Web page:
Vir Sanghvi’s article Gujarat paradoxes (December 9) is a typical opinion generated by the hype in the English media. The post-Godhra battle was undertaken by many secular Hindus and similar communal battles were fought earlier during the Congress regimes too. Regarding the allegations that the Gujarat CM Narendra Modi is not in sync with the central BJP, the central policy is sometimes not accepted by the state units as in the case of Nandigram. This is mainly because local leaders have a better understanding of the grassroots’ problems. Modi is an efficient CM and has done a lot for the state.
The Gujarat riots have become a metaphor for describing any type of group clashes in India. But the Nandigram episode is more dangerous than the Gujarat riots in one aspect. The miscreants of the Gujarat riots were a crude group of communal people. Unlike the CPI(M) cadres, they were not part of a ready-to-attack brigade. The CPI(M) workers have the organisational capacity to repeat a Nandigram-like scenario at a short notice.
The entire media has equated Narendra Modi with Hitler, and has advised the Congress to lose the election rather than lose its soul. The Congress sold its soul willingly long ago and the words used by Sonia Gandhi, ‘merchant of death’ for Modi describe the Congress post the 1984 killings of Sikhs. By making a Sikh the Prime Minister, the Congress thinks it has compensated the loss and all its vices have turned into virtues. It is the Congress that has had no regard for the people’s verdict on several occasions. It has used Article 356 as a weapon to rule states wherever the people rejected its misrule. Is this the pious soul of the Congress that Sanghvi is referring to in his article?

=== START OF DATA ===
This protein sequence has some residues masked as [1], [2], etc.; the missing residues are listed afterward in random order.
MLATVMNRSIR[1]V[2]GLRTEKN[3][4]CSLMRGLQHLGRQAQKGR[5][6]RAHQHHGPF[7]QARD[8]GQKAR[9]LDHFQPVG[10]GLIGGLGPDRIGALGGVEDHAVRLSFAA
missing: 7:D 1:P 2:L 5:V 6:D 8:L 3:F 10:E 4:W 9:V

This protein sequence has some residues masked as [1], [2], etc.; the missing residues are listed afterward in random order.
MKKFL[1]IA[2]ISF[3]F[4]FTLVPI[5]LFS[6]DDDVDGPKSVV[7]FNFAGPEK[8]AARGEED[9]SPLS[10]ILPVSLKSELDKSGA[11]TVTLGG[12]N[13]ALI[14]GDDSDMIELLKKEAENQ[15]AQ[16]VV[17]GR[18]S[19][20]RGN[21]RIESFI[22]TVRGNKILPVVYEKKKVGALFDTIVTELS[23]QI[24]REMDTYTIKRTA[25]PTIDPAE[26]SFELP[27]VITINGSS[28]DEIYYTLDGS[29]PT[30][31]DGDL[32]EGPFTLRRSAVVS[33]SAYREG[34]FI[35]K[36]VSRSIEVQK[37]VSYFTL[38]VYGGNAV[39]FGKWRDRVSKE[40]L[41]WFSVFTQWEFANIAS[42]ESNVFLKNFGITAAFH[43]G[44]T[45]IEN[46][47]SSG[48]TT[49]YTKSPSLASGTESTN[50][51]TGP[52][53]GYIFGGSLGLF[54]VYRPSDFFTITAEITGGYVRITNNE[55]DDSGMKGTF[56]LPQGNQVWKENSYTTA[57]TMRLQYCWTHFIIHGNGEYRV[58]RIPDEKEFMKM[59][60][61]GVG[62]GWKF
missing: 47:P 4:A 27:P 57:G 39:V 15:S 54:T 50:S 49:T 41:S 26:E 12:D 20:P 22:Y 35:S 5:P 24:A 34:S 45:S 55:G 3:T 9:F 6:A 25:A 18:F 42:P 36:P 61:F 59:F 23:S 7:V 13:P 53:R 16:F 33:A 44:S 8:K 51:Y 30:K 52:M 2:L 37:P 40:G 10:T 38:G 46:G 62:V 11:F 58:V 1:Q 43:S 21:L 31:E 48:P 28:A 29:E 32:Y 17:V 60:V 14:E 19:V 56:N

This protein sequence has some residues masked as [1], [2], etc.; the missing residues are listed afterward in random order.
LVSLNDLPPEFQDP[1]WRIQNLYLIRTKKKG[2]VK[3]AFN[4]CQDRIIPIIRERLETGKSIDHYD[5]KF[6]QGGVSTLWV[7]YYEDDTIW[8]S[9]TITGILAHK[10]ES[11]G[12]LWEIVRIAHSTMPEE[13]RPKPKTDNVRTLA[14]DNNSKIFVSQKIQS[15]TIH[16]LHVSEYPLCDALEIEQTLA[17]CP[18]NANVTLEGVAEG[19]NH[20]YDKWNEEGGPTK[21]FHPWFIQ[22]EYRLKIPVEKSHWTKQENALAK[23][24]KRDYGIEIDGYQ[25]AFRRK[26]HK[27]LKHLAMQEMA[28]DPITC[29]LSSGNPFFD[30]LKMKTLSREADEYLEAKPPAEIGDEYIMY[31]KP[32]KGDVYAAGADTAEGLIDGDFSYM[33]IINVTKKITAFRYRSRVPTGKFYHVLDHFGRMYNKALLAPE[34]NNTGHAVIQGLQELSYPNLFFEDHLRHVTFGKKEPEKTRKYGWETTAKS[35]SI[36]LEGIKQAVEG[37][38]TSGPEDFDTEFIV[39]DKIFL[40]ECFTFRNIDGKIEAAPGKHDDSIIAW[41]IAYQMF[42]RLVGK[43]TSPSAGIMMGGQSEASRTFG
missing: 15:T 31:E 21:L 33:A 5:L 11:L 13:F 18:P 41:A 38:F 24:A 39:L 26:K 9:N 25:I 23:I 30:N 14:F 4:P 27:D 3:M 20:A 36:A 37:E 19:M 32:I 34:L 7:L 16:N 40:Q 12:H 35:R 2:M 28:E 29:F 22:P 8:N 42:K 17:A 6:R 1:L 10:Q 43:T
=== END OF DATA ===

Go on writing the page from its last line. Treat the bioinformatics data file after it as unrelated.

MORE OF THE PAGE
In a haze
This is in reference to Karan Thapar’s article The right to frighten (December 9). These days, young girls have started smoking just to appear modern and to show that they are equal to boys. But remember that smoking causes heart diseases and other ailments. The number of tobacco-related deaths in India last year was 1.5 million. That is why smoking in public places is banned in India. Smoking is not only harmful for smokers but also for non-smokers.
Indrajit Hazra’s idea in Beggars can be retailers (December 9) made interesting reading as I am associated with a number of NGOs that are engaged in managing social initiatives. But Hazra has not concluded as to how some NGOs can take up this cause in a limited way. Also, if these children are trained to do some work, can they be employed to earn a livelihood, because of the ban on child labour? They have to be tackled in small geographical locations to impart skill development and if they do not have any shelter, will it involve providing them shelter apart from food?
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